Do you know what they know and what they don't know?
We're talking about your employees, of course. You might think you understand the knowledge gaps in your organization, but often, these gaps are more complex and far-reaching than we realize.
Because many employers assume they know where the skills gaps are in their companies, they end up creating training programs that are out of touch and a waste of time and money. Thankfully you can avoid this problem with an engaging but targeted assessment.
Why Assessments are Vital to Your Training ProgramGet Assessed
Assessments aren't just a "nice to have" in today's fast-paced workplace, they're a "need to have." You shouldn't even begin the instructional design process without understanding the areas in which your employees lack knowledge and skill.
Unfortunately, organizations rarely do pre-training assessments and often set their programs up for failure.
Ultimately, you won't be able to measure the success and ROI of your training program without understanding where you started. Without an effective pre-training assessment, making adjustments and improvements to your program becomes virtually impossible.
THREE THINGS YOUR PRE-TRAINING ASSESSMENTS WILL ACCOMPLISH
There are a lot of assessment tools out there, but not all of them accomplish everything needed to design an effective learning program. What you don't want is to deliver an assessment just to say you did it. You need valuable insight that you can immediately put into action.
The end-goal is to understand the current state of a department's skill or knowledge level and compare it to the desired level. Here's what you need out of any pre-training assessment you give.
#1 Establish a Baseline of What Your Learners Know and Don't Know
To design an effective assessment, you need to have a deep understanding of the goals of your organization and each department within. This knowledge allows you to know what questions will give you the most visibility into your employee's knowledge level.
For example, if your training initiative is to increase product knowledge across the organization, your assessment should be asking key questions related to the product. To make your assessment as effective as possible,you may need to work closely with the product manager to design the questions.
The results of this assessment will give you a baseline understanding of how well your employees know your products and where to focus your training efforts.
#2 Focus Your Training and Materials on Areas of Weakness
After your initial assessment, you can break down your results to understand unique knowledge gaps by department and even by individual.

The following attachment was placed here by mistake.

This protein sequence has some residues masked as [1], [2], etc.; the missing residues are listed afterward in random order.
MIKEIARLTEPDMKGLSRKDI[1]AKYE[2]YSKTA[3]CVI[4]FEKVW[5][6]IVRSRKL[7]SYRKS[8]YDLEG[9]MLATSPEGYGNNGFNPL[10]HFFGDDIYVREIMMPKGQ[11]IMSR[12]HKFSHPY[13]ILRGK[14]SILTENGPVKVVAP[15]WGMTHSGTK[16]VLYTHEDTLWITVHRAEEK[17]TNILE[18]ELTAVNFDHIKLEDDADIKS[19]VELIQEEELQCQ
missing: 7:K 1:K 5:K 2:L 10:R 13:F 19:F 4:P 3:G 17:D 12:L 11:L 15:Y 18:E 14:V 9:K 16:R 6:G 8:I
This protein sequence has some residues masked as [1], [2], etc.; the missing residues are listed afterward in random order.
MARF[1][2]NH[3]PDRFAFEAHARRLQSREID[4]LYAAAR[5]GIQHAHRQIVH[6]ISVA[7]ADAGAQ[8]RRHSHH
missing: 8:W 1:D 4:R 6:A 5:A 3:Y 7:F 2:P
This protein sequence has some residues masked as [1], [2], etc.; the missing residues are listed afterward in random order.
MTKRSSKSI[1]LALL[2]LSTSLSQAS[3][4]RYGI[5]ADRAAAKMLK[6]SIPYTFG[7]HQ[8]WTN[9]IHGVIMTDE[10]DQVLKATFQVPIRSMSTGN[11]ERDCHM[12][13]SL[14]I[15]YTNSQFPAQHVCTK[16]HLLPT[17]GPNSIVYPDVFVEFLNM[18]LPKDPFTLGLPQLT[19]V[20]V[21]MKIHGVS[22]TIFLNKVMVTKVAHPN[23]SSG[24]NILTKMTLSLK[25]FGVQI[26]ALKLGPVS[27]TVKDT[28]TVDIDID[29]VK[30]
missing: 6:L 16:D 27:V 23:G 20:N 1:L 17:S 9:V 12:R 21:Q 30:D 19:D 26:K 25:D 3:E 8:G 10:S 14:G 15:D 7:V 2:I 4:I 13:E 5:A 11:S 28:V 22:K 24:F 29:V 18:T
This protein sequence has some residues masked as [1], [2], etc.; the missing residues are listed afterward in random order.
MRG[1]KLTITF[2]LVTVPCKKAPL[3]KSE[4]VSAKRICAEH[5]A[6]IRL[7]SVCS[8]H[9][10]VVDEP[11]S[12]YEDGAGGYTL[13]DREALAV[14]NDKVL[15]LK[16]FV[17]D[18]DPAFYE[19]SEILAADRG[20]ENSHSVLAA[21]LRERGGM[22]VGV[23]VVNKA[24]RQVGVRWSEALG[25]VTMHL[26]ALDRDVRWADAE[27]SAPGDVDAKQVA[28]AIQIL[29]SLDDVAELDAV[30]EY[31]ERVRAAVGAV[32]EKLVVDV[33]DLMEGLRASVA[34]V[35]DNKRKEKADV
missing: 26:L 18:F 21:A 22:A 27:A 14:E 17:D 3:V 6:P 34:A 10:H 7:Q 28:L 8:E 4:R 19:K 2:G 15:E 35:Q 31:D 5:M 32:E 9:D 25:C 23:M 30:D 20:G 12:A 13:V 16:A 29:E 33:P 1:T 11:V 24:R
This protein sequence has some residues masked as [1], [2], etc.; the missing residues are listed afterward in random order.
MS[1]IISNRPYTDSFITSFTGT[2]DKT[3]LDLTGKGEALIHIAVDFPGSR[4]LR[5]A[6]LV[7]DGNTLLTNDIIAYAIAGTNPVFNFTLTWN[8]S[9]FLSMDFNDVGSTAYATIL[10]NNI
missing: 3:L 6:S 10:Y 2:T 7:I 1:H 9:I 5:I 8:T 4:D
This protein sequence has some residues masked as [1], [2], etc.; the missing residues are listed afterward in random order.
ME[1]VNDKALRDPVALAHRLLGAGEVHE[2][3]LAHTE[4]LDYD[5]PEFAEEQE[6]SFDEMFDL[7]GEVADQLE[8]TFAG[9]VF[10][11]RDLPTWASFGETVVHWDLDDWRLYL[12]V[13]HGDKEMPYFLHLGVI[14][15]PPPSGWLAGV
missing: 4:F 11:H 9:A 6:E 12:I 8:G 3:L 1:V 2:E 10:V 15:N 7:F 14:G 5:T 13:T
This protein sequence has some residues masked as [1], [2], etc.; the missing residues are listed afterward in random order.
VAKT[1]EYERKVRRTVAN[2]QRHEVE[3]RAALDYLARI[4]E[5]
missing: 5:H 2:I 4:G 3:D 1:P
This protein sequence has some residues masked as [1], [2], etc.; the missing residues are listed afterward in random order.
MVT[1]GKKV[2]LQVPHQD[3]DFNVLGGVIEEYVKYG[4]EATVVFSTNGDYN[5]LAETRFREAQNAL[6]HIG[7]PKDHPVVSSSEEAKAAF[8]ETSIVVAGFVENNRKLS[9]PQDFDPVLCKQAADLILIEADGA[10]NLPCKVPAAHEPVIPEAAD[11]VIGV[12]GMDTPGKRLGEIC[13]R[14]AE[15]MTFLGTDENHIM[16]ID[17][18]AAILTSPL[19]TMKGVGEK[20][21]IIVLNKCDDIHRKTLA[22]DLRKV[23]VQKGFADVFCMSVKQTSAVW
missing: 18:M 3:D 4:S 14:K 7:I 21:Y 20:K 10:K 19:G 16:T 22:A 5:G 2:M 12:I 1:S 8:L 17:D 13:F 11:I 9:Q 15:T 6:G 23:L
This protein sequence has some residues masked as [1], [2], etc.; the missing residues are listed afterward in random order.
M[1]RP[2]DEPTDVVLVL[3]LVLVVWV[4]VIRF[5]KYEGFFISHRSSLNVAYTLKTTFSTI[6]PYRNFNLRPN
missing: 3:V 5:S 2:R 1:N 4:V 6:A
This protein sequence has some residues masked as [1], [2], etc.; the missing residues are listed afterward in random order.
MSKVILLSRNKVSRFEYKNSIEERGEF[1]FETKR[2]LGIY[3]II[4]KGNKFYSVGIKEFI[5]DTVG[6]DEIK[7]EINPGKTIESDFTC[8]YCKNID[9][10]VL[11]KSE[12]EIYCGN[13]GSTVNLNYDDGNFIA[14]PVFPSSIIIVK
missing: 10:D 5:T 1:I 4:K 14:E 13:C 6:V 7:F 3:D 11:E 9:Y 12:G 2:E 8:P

Like in our earlier example, you may be surprised to find that marketing knows a lot about your product and only needs some refresher training, while operations has very limited product knowledge and will need more in-depth training. This data will help you design appropriate training programs for each team.
#3 IDENTIFY SKILL GAPS
Now that you've identified the skills gaps in your organization, it's time to do something about it. The whole purpose of your assessment is to create learning programs that help achieve the goals of the business.
Back to our earlier example again, now that you know your operations team has very little understanding of your products and solutions, you can design a comprehensive training program that helps them understand everything about your product.
Since the marketing team has a pretty good product knowledge overall, there's no need to make them go through an entire training program on it, that would be a waste of their time. You may just have marketing do a brief refresher on your product.
This is the point where you can choose which gaps are the most crucial and set priorities. By focusing on the biggest areas of weakness first, instead of carpet-bombing your organization with training they may or may not need, you'll save time and money.
WHEN TO ASSESS AGAIN
Your initial assessment should be the cornerstone of your training program, but eventually, you'll need to assess again. It's a great idea to conduct a follow-up assessment that measures the success of your training program and bi-annually verifies the ROI.
You should also conduct assessments each time you implement a new training initiative. For most programs, the initial assessment will set you up for at least 12 months of successful training and organizational improvement.
GETTING STARTED WITH ASSESSMENTS
If you want to assess what your employees know and what they don't, Trivie's a great option, and did we mention it's free?
One quick gamified assessment will help any company identify knowledge gaps, inform the trainers where they need to focus their efforts during training and establish a baseline for later measurement.
Whether you have ten employees or 100,000 employees, Trivie can help direct and ensure months of learning success in just minutes.